Title:
Method for managing subscribers on a cellular network
Kind Code:
A1


Abstract:
A method for managing the assignment of addresses in a cellular network is described. Messages are sent to connected, but inactive, subscribers causing them to disconnect and then to reconnect. This occurs without the user knowing of the disconnection.



Inventors:
Britt, Joe Freeman (Los Gatos, CA, US)
Bush, Jeffrey (San Jose, CA, US)
Application Number:
11/351982
Publication Date:
08/16/2007
Filing Date:
02/10/2006
Primary Class:
Other Classes:
709/203
International Classes:
H04W76/06
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Primary Examiner:
GENACK, MATTHEW W
Attorney, Agent or Firm:
BLAKELY SOKOLOFF TAYLOR & ZAFMAN (1279 OAKMEAD PARKWAY, SUNNYVALE, CA, 94085-4040, US)
Claims:
What is claimed is:

1. A method for managing subscribers on a cellular network comprising: tracking the number of connected subscribers; and executing an algorithm for determining when connected subscribers which are not active should be disconnected, and causing subscribers to be disconnected in accordance with the algorithm.

2. The method defined by claim 1, wherein the step of causing the subscribers to be disconnected comprises sending disconnect messages to subscribers commanding the subscribers to disconnect and then to reconnect after a predetermined period of time.

3. The method defined by claim 2, wherein the algorithm causes the message to be sent once the number of connected subscribers reach a predetermined number.

4. The method defined by claim 1, wherein the algorithm tracks least recently used (LRU) connections of connected subscribers.

5. The method defined by claim 4, wherein the disconnect message is sent to the subscriber(s) with the LRU connections.

6. The method defined by claim 1, wherein the step of causing the subscriber to disconnect also includes a step of requesting that the subscriber (device) provide the user with a dummy indication that the subscriber remains connected.

7. The method defined by claim 6, wherein the algorithm causes a disconnect message to be sent once the number of connected subscribers reach a predetermined number.

8. The method defined by claim 6, wherein the algorithm tracks least recently used (LRU) connections of connected subscribers.

9. The method defined by claim 8, wherein a disconnect message is sent to the subscribers with the LRU connections.

10. The method defined by claim 1, wherein the algorithm computes the number of subscribers that are to be disconnected.

11. The method defined by claim 10, wherein the computation takes into account the time of day and the day of the year.

12. The method defined by claim 11, wherein the computation takes into account current events.

13. The method defined by claim 1, including the step of sending a reconnect message to the subscriber to cause a disconnected subscriber to reconnect.

14. The method defined by claim 13, wherein the reconnect message is sent upon the receipt of high-priority data for the subscriber.

15. The method defined by claim 2, wherein the algorithm tracks the remaining time of the period of time before a subscriber will reconnect after disconnecting.

16. The method defined by claim 15, wherein the algorithm considers the remaining time to determine whether the subscriber should be reconnected without waiting for the remaining time to expire.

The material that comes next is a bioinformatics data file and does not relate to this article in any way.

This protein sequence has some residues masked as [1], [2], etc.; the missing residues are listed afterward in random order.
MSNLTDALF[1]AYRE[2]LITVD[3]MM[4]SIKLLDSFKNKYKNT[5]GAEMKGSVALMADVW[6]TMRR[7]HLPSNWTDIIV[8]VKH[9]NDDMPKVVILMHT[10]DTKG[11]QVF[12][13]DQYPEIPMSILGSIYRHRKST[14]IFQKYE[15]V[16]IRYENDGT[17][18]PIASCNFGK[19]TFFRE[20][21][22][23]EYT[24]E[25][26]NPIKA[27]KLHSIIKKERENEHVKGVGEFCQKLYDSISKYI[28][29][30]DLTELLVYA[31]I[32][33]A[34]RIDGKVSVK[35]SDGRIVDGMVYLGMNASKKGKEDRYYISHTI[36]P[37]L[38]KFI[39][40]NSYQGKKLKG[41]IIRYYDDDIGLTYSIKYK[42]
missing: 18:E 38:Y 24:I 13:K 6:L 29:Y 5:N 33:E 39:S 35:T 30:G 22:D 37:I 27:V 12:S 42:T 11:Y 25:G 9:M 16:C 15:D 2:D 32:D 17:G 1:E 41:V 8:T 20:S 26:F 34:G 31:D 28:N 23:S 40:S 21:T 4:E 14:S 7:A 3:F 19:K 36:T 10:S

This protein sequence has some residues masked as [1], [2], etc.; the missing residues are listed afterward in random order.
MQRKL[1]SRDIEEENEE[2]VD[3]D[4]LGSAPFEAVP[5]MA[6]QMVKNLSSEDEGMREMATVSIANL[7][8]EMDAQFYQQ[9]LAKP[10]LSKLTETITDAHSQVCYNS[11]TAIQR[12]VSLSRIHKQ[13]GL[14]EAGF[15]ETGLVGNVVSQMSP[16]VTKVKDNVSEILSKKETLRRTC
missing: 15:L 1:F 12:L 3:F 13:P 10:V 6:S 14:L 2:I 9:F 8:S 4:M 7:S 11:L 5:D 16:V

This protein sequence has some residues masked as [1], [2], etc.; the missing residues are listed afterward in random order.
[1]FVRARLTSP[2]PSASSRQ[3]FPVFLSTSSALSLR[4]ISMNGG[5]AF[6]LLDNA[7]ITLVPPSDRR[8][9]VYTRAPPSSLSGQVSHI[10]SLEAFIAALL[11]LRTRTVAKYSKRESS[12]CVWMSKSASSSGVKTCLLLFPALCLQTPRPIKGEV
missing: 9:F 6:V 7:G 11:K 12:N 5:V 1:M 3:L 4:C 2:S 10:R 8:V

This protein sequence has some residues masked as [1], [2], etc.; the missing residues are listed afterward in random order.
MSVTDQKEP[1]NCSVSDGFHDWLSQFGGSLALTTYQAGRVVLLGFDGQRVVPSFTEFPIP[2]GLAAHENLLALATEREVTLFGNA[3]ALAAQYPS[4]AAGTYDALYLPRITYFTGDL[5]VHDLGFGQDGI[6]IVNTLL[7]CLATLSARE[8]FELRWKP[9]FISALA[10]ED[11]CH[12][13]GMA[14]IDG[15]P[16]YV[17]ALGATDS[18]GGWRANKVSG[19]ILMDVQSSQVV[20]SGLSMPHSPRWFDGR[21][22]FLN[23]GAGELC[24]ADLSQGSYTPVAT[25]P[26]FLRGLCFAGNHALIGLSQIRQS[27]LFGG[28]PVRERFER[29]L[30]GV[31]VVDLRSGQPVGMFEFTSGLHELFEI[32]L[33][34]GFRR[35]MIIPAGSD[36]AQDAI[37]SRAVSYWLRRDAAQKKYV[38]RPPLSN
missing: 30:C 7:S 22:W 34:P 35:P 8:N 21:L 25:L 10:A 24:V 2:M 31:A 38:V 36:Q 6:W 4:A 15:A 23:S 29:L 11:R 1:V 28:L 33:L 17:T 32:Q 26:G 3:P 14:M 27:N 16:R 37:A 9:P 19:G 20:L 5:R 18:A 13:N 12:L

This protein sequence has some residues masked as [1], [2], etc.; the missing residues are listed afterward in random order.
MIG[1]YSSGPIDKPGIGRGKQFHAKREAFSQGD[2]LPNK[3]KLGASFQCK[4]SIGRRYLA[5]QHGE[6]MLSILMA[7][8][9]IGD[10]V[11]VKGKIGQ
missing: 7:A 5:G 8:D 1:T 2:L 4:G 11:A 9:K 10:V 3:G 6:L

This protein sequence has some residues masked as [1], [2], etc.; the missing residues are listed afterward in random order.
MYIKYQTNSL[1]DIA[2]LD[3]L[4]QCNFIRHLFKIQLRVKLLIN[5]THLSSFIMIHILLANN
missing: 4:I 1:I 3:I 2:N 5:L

17. A method for controlling the number of subscribers connected to a service provider over a cellular network comprising: providing an address to each subscriber when the subscriber requests service; communicating with the subscriber using the address; tracking the number of subscribers that request service and remain connected; tracking the least recently used (LRU) connections of the connected subscribers; selecting subscribers for disconnection based on the LRU connections; and commanding the selected subscribers to disconnect for a period of time.

18. The method defined by claim 17, including causing the subscriber to have an indication that a connection exists during the period of time that the subscriber is disconnected.

19. The method defined by claim 17, wherein the selecting of subscribers for disconnection is based, at least in part, on the number of subscribers which are connected.

20. The method defined by claim 17, including the step of providing a new address to a disconnected subscriber when service is needed for the subscriber during the period that the subscriber is disconnected.

21. The method defined by claim 20, wherein the subscriber is commanded to reconnect upon predetermined conditions.

22. The method defined by claim 21, wherein one of the predetermined conditions is the receipt of an instant message by the service provider for the subscriber.

Description:

FIELD OF THE INVENTION

The invention relates to the field of managing subscribers on a cellular network.

PRIOR ART

General packet radio services (GPRS) are commonly used to provide data services over cellular networkworks. Often, the cellular provider assigns a private Internet address to each of the subsribers as the subsribers log onto the service. Problems can occur in managing these addresses, particularly where a limited number of addresses are used by a cellular provider.

SUMMARY OF THE INVENTION

A method for managing subscribes on a cellular network is described. In one embodiment, a data and message service provider (DMSP) tracks the number of connected subsribers. The DMSP executes an algorithm for determining when connected subscribers which are not active could be disconnected. The DMSP causes subscribers to be disconnected in accordance with the algorithm.